TAX EVASION - AFFIRMATIVE ACT OF EVASION
Although the gravamen of the scheme was transactions designed to defraud Pay Pal, two charges involved tax evasion which often accompanies schemes to defraud. In furtherance of the scheme to defraud, the taxpayer undertook some evasive acts to avoid detection of the fraud. An element of tax evasion is an affirmative act of evasion which, according to the Court, the Government attempted to prove via evasive acts to avoid detection of the fraud. The Court held that such a showing of evasive acts to avoid detection of the fraud was not sufficient to show an affirmative act of tax evasion. The Court's analysis was (Slip Op. 15-16):
Biyiklioglu also argues that the government did not prove the second element required for a conviction under § 7201, an affirmative act constituting an evasion or attempted evasion of tax. The indictment identifies his "affirmative acts of evasion" as "concealing and attempting to conceal from all proper officers of the United States [*23] of America his true and correct income, opening multiple bank accounts, opening and using PayPal accounts in other people's names, and forming Big Stake Investments LLC and opening bank accounts in its name." Biyiklioglu argues that: (1) he did not file any tax returns or make false reports of any kind so as to affirmatively conceal his income; (2) the bank accounts were opened using his name and social security number, and the fact that there were multiple accounts did not result in greater secrecy; (3) opening and using PayPal accounts in other people's names did not conceal income because all of the transfers occurred between PayPal and Biyiklioglu's bank accounts and could be easily traced by reviewing his bank statements; and (4) Big Stake Investments and all of the bank accounts opened for it were opened with Biyiklioglu's name and social security number, so there was no increase in secrecy.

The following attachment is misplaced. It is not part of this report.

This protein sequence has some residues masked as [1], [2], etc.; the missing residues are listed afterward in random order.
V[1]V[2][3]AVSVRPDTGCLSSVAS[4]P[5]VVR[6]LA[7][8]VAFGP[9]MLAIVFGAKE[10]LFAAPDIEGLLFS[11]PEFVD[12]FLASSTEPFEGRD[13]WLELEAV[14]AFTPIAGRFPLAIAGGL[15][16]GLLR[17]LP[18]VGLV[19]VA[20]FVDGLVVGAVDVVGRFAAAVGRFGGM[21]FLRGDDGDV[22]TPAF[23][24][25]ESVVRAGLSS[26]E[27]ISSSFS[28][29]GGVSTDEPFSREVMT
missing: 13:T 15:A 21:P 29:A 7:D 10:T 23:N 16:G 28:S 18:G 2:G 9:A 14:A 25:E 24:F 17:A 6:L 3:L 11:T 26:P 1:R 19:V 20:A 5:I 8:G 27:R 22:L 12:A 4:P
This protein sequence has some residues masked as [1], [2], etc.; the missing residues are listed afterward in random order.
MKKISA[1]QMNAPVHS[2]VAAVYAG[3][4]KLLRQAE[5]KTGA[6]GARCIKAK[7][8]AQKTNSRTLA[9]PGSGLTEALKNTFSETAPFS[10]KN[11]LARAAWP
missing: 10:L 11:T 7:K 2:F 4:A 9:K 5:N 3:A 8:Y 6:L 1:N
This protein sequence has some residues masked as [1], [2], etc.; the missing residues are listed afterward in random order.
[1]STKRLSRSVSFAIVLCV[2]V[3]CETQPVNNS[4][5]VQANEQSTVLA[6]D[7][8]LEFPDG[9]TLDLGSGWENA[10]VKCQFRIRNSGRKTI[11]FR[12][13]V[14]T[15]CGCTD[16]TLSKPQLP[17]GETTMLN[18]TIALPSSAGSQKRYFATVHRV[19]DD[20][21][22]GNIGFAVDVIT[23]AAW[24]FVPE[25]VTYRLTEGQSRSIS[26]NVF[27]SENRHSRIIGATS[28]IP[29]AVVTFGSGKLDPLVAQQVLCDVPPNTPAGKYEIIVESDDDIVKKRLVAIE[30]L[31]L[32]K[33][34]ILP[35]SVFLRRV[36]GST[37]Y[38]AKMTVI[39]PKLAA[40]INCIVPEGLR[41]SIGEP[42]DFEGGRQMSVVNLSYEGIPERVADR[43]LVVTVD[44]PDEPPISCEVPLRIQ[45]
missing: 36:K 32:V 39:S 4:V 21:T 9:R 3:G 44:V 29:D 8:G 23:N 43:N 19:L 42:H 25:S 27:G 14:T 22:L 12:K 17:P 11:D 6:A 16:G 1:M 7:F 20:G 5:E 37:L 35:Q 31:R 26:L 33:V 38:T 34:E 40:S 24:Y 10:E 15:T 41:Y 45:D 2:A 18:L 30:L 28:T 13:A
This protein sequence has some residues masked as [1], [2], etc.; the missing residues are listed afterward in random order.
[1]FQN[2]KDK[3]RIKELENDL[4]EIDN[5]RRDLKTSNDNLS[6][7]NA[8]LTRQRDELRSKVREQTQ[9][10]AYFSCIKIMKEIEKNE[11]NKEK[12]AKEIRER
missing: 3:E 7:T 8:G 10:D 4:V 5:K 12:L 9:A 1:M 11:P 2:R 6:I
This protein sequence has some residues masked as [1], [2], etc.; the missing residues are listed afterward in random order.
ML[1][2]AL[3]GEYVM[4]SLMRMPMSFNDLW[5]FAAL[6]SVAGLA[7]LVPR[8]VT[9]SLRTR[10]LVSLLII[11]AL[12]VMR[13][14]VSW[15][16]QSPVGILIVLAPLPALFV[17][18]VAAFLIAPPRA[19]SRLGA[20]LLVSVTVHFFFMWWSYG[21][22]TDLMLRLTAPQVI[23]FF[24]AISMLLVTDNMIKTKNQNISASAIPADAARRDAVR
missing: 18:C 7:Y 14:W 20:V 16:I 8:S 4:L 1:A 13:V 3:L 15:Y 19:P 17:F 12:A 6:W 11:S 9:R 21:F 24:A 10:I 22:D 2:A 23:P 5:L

"The mere failure to pay a tax voluntarily when due, even if willful, does not establish a criminal attempt to evade." United States v. Nolen, 472 F.3d 362, 379 (5th Cir. 2006). "Affirmative acts that satisfy the second element [of § 7201] may include keeping double sets of books, concealment of assets, or 'any conduct, the likely effect of which would be to mislead or to conceal.'" Miller, 588 F.3d at 907 (quoting Spies v. United States, 317 U.S. 492, 499, 63 S. Ct. 364, 87 L. Ed. 418, 1943 C.B. 1038 (1943)). "If the tax-evasion motive plays any part in such conduct the offense may be made out even though the conduct may also serve other purposes such as concealment of other crime." Spies, 317 U.S. at 499.